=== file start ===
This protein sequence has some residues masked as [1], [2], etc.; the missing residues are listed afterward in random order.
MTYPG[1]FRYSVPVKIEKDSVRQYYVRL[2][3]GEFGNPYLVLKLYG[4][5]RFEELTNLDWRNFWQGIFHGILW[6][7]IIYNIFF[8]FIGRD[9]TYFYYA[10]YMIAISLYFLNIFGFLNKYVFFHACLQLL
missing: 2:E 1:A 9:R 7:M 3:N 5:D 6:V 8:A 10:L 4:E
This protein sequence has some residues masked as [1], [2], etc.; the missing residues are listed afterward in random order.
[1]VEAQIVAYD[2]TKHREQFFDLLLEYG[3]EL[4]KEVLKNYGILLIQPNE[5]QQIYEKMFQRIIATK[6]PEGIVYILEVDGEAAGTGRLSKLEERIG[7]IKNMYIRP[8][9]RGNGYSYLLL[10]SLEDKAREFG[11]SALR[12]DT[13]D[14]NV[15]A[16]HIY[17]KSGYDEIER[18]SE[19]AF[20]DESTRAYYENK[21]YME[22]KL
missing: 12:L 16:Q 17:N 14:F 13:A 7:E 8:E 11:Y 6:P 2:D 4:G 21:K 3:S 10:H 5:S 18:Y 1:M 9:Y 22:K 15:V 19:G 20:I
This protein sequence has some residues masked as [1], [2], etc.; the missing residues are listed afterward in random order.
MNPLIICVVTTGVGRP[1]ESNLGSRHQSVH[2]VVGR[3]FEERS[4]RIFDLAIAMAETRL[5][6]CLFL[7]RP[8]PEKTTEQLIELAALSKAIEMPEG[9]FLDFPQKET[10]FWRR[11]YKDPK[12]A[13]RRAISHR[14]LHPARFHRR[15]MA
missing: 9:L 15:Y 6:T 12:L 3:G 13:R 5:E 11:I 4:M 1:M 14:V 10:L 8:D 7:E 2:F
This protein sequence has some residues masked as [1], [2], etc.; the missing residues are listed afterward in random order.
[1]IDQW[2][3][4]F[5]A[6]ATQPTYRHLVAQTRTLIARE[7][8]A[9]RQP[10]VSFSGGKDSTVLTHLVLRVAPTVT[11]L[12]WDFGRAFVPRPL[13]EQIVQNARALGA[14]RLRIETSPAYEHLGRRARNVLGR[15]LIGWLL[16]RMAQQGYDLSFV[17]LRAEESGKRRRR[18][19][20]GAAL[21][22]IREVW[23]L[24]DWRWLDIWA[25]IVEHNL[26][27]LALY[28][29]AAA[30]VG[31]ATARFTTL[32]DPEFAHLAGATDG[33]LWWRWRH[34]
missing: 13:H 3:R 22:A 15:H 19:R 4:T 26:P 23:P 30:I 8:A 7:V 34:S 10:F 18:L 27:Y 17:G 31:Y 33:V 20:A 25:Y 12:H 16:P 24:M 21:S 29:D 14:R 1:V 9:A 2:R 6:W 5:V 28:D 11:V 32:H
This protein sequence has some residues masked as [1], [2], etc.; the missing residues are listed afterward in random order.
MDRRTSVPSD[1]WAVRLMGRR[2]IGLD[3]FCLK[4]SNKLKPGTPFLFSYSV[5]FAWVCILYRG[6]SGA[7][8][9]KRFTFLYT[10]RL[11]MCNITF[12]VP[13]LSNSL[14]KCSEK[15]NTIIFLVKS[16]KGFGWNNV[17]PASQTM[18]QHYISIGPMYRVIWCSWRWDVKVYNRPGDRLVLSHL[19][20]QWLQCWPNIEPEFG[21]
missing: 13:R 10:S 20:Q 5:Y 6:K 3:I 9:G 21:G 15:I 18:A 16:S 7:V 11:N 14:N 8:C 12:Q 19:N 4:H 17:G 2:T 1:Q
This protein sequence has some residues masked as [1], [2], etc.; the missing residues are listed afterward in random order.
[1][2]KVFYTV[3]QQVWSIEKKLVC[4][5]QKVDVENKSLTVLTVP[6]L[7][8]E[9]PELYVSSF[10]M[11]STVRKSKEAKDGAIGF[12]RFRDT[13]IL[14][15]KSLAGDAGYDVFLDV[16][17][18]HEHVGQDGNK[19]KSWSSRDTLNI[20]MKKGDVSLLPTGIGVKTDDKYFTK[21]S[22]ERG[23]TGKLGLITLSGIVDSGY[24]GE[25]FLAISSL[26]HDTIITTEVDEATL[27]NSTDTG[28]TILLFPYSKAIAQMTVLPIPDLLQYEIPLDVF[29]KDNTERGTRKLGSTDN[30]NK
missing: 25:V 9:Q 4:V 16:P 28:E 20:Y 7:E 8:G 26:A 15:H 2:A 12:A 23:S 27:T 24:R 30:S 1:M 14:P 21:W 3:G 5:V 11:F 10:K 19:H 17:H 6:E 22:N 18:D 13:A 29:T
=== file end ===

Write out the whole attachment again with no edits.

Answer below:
This protein sequence has some residues masked as [1], [2], etc.; the missing residues are listed afterward in random order.
MTYPG[1]FRYSVPVKIEKDSVRQYYVRL[2][3]GEFGNPYLVLKLYG[4][5]RFEELTNLDWRNFWQGIFHGILW[6][7]IIYNIFF[8]FIGRD[9]TYFYYA[10]YMIAISLYFLNIFGFLNKYVFFHACLQLL
missing: 2:E 1:A 9:R 7:M 3:N 5:D 6:V 8:A 10:L 4:E
This protein sequence has some residues masked as [1], [2], etc.; the missing residues are listed afterward in random order.
[1]VEAQIVAYD[2]TKHREQFFDLLLEYG[3]EL[4]KEVLKNYGILLIQPNE[5]QQIYEKMFQRIIATK[6]PEGIVYILEVDGEAAGTGRLSKLEERIG[7]IKNMYIRP[8][9]RGNGYSYLLL[10]SLEDKAREFG[11]SALR[12]DT[13]D[14]NV[15]A[16]HIY[17]KSGYDEIER[18]SE[19]AF[20]DESTRAYYENK[21]YME[22]KL
missing: 12:L 16:Q 17:N 14:F 13:A 7:E 8:E 11:Y 6:P 2:D 4:G 21:K 3:S 10:H 5:S 18:Y 1:M 9:Y 22:K 15:V 19:G 20:I
This protein sequence has some residues masked as [1], [2], etc.; the missing residues are listed afterward in random order.
MNPLIICVVTTGVGRP[1]ESNLGSRHQSVH[2]VVGR[3]FEERS[4]RIFDLAIAMAETRL[5][6]CLFL[7]RP[8]PEKTTEQLIELAALSKAIEMPEG[9]FLDFPQKET[10]FWRR[11]YKDPK[12]A[13]RRAISHR[14]LHPARFHRR[15]MA
missing: 9:L 15:Y 6:T 12:L 3:G 13:R 5:E 11:I 4:M 1:M 14:V 10:L 8:D 7:E 2:F
This protein sequence has some residues masked as [1], [2], etc.; the missing residues are listed afterward in random order.
[1]IDQW[2][3][4]F[5]A[6]ATQPTYRHLVAQTRTLIARE[7][8]A[9]RQP[10]VSFSGGKDSTVLTHLVLRVAPTVT[11]L[12]WDFGRAFVPRPL[13]EQIVQNARALGA[14]RLRIETSPAYEHLGRRARNVLGR[15]LIGWLL[16]RMAQQGYDLSFV[17]LRAEESGKRRRR[18][19][20]GAAL[21][22]IREVW[23]L[24]DWRWLDIWA[25]IVEHNL[26][27]LALY[28][29]AAA[30]VG[31]ATARFTTL[32]DPEFAHLAGATDG[33]LWWRWRH[34]
missing: 13:H 3:R 22:A 15:H 19:R 4:T 26:P 23:P 30:I 8:A 7:V 34:S 10:F 18:L 27:Y 17:G 31:Y 33:V 20:A 25:Y 12:H 16:P 24:M 21:S 29:D 14:R 1:V 9:A 2:R 6:W 5:V 28:D 11:V 32:H
This protein sequence has some residues masked as [1], [2], etc.; the missing residues are listed afterward in random order.
MDRRTSVPSD[1]WAVRLMGRR[2]IGLD[3]FCLK[4]SNKLKPGTPFLFSYSV[5]FAWVCILYRG[6]SGA[7][8][9]KRFTFLYT[10]RL[11]MCNITF[12]VP[13]LSNSL[14]KCSEK[15]NTIIFLVKS[16]KGFGWNNV[17]PASQTM[18]QHYISIGPMYRVIWCSWRWDVKVYNRPGDRLVLSHL[19][20]QWLQCWPNIEPEFG[21]
missing: 13:R 10:S 20:Q 5:Y 6:K 3:I 9:G 21:G 15:I 18:A 16:S 7:V 11:N 14:N 8:C 12:Q 19:N 4:H 17:G 2:T 1:Q
This protein sequence has some residues masked as [1], [2], etc.; the missing residues are listed afterward in random order.
[1][2]KVFYTV[3]QQVWSIEKKLVC[4][5]QKVDVENKSLTVLTVP[6]L[7][8]E[9]PELYVSSF[10]M[11]STVRKSKEAKDGAIGF[12]RFRDT[13]IL[14][15]KSLAGDAGYDVFLDV[16][17][18]HEHVGQDGNK[19]KSWSSRDTLNI[20]MKKGDVSLLPTGIGVKTDDKYFTK[21]S[22]ERG[23]TGKLGLITLSGIVDSGY[24]GE[25]FLAISSL[26]HDTIITTEVDEATL[27]NSTDTG[28]TILLFPYSKAIAQMTVLPIPDLLQYEIPLDVF[29]KDNTERGTRKLGSTDN[30]NK
missing: 25:V 9:Q 4:V 16:P 28:E 20:Y 7:E 8:G 26:A 15:H 2:A 12:A 23:S 27:T 24:R 30:S 1:M 14:P 21:W 3:G 5:V 11:F 10:K 19:H 17:H 6:E 22:N 18:D 13:A 29:T